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Given a set of $\mathbb{R}^{m \times n}$ matrices, I would like to find the matrices forming the vertices of their convex hull.

Would this be the same problem as finding the convex hull of a set of vectors in $\mathbb{R}^{m + n}$? ie: Could I simply reshape the matrices into vectors and proceed with known algorithms to find the convex hull, and then convert back into $\mathbb{R}^{m \times n}$?

PS: Please be kind. I am a engineer with limited experience in this field. If you could point me to any references that could be helpful, I's appreciate it.

Thanks

Edit:

  1. My set of $\mathbb{R}^{m \times n}$ matrices is finite and each matrix is discrete.

  2. Some additional clarification: I am building this set up one matrix at a time. Each time I have a new matrix, I want to test if the new matrix is contained within the convex hull formed by the matrices already in the set. If it is, then I can ignore it. If it is not in the convex hull, then I add it to the set and extend the convex hull to include the new matrix.

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  • $\begingroup$ Even in $\mathbb{R}^2$, the problem seems unclear. Circle is a convex shape. How do you define a vertex for a convex shape like circle? Also, on second paragraph of your question, you talk about finding the convex hull. Do you want to find the vertices given a set or find the convex hull given the vertices? $\endgroup$ – stressed out Feb 27 '19 at 0:38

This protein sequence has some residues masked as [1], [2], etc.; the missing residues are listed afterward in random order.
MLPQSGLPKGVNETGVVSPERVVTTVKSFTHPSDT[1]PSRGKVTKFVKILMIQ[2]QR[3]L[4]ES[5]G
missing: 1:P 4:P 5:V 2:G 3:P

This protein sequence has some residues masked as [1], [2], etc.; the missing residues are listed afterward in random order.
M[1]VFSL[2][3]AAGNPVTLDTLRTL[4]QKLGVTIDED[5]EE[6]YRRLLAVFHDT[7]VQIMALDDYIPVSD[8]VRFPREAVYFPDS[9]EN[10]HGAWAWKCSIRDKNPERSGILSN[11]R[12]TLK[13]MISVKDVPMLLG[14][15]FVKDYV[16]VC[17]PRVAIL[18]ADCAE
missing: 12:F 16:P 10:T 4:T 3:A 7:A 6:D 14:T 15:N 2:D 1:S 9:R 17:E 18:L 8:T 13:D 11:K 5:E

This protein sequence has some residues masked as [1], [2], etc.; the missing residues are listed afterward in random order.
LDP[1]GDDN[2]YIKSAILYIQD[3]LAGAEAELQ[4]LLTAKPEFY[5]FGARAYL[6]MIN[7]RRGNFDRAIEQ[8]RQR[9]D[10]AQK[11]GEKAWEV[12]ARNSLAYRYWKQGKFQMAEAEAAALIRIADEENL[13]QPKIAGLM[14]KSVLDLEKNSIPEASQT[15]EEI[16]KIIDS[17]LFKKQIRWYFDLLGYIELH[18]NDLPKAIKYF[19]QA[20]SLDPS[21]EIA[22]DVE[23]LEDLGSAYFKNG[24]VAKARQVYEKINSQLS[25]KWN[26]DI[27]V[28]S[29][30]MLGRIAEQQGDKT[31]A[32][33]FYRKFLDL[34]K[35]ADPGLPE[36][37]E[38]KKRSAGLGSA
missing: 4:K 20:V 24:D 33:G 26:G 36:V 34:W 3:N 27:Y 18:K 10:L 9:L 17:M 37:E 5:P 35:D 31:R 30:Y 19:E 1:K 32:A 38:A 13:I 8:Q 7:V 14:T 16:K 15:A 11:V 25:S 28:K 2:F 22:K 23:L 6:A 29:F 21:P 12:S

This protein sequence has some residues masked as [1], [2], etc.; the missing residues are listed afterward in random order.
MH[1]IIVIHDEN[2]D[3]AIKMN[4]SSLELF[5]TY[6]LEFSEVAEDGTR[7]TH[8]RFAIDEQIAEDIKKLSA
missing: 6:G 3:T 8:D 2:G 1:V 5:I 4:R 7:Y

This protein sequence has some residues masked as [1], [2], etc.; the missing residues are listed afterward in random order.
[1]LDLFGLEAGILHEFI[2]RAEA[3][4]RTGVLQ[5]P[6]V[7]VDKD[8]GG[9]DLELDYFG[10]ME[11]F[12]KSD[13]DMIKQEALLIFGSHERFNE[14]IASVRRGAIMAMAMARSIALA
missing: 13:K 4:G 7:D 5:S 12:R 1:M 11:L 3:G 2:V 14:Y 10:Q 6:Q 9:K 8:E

• $\begingroup$ This is a hard problem in general even with set of matrices with harmless looking properties. $\endgroup$ – chhro Feb 27 '19 at 0:39
  • $\begingroup$ stressed out, my set includes a finite number of matricies, so your example of a circle is not relevant to my problem, but is is a good example which illustrates why this a hard problem in general. Regarding the second paragraph, maybe a quick example will help explain. If I have a set of, say, 10 matrices, and 5 of these form the vertices of the convex hull which contains all 10, I want an algorithm that identifies these 5 vertex matrices. $\endgroup$ – drambugh Feb 27 '19 at 5:13
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Since $\mathbb R^{m\times n}$ is isomorphic as a vector space to $\mathbb R^{mn}$ (note that that‘s not a plus) via the obvious map (taking all entries), you can indeed do the computation in $\mathbb R^{mn}$.

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